Despite numerous changes in the ‘60s, ‘70s, and ‘80s the Soul Stirrers’ level of quality remained high. Jessie Farley was the last remaining original Stirrer, continuing with the group until his death in 1990. Sam Cooke died on December 11, 1964, from gunshot wounds in a Los Angeles motel. Paul Foster, as of the ‘80s was a vegetable deliveryman in Las Vegas and James Medlock was a doorman in Chicago. Jimmy Otler was killed during a fight in 1967.
R.H. Harris formed the Christland Singers in the ‘50s with two ex-Stirrers, James Medlock and Leroy Taylor. He later sang with the Paraders, recording for Sam Cooke’s Sar Records in the early ‘60s. He eventually became a florist but always stayed close to the gospel scene.
Indisputably among the premier gospel groups of the modern era, the Soul Stirrers pioneered the contemporary quartet sound. Pushing the music away from the traditional repertoire of jubilees and spirituals towards the visceral, deeply emotional hard gospel style so popular among postwar listeners, the group’s innovative arrangements — they were the first quartet to add a second lead — and sexually-charged presence irrevocably blurred the lines between religious and secular music while becoming a seminal influence on the development of rock & roll and soul, most notably by virtue of their connection to the legendary Sam Cooke. The Soul Stirrers’ origins date back to 1926, where in the town of Trinity, Texas, baritone Senior Roy Crain formed a quartet with a number of other teens with whom he attended church. After one of the group’s early appearances, a member of the audience approached Crain to tell him how their performance had “stirred his soul,” and from this chance compliment the Soul Stirrers were officially born.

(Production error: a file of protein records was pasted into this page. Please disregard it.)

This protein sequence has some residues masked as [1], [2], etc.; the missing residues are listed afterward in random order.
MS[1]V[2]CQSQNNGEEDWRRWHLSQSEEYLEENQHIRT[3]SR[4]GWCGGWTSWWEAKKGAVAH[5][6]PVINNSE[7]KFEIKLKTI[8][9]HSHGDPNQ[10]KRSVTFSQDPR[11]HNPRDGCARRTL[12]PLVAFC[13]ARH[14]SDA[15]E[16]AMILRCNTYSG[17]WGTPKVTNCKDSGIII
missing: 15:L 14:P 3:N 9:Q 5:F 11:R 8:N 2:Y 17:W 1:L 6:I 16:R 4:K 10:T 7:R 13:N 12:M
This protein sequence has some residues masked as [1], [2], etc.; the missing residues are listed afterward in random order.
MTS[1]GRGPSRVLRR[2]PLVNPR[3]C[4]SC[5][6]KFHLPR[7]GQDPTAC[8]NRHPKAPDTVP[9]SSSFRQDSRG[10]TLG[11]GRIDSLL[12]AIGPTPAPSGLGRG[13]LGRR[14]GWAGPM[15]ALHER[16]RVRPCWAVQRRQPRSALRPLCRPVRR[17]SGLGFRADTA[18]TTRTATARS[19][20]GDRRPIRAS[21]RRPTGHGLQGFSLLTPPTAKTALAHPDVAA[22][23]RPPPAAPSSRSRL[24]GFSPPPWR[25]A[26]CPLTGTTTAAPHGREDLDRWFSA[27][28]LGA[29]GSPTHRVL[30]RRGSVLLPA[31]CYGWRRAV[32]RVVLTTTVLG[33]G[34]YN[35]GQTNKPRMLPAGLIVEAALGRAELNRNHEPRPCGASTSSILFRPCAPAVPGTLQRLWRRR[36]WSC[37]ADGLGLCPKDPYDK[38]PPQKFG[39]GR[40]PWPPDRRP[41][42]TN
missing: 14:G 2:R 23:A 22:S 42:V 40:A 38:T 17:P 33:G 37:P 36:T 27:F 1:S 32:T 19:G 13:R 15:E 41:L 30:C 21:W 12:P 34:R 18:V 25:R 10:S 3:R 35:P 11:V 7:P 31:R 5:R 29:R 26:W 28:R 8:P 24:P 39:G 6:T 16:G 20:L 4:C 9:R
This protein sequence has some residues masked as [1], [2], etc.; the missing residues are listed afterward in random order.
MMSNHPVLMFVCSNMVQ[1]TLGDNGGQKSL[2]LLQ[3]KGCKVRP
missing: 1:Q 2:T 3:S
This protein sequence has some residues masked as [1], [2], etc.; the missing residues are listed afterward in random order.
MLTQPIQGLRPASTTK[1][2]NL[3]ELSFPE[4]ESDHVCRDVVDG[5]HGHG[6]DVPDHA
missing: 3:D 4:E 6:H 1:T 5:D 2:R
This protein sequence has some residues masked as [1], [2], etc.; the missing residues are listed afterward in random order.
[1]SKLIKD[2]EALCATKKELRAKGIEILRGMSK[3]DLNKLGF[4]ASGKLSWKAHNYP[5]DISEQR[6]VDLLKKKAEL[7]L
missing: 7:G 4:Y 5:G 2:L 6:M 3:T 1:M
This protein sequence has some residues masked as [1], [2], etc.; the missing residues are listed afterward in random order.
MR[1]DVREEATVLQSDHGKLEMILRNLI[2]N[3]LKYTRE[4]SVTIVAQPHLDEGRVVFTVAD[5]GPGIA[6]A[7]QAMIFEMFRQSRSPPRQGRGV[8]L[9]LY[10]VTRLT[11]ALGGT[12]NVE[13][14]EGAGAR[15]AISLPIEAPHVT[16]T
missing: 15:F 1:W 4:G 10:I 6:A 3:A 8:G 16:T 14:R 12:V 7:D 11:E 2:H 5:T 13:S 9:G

The original group fell apart soon after, but Crain continued to pursue a singing career; upon relocating to Houston during the early ’30s, he joined a group called the New Pleasant Green Singers on the condition that they change their name to the Soul Stirrers. So rechristened, this incarnation of the quartet made a 1936 field recording for Alan Lomax; as other members dropped out, Crain brought in replacements, finally arriving at the classic early lineup which also included bass Jesse Farley, baritone T.L. Bruster, second lead James Medlock and, most notably, lead R.H. Harris, whose high, crystalline voice remains the inspiration for virtually all great male quartet leads to follow since. After moving to Chicago, the Soul Stirrers began shifting away from the signature tight harmonies and compact songs of traditional gospel towards a harder style distinguished by shifting leads and performances elongated to increase their emotional potency; they also began performing new material from the pens of Thomas A. Dorsey, Kenneth Morris and others.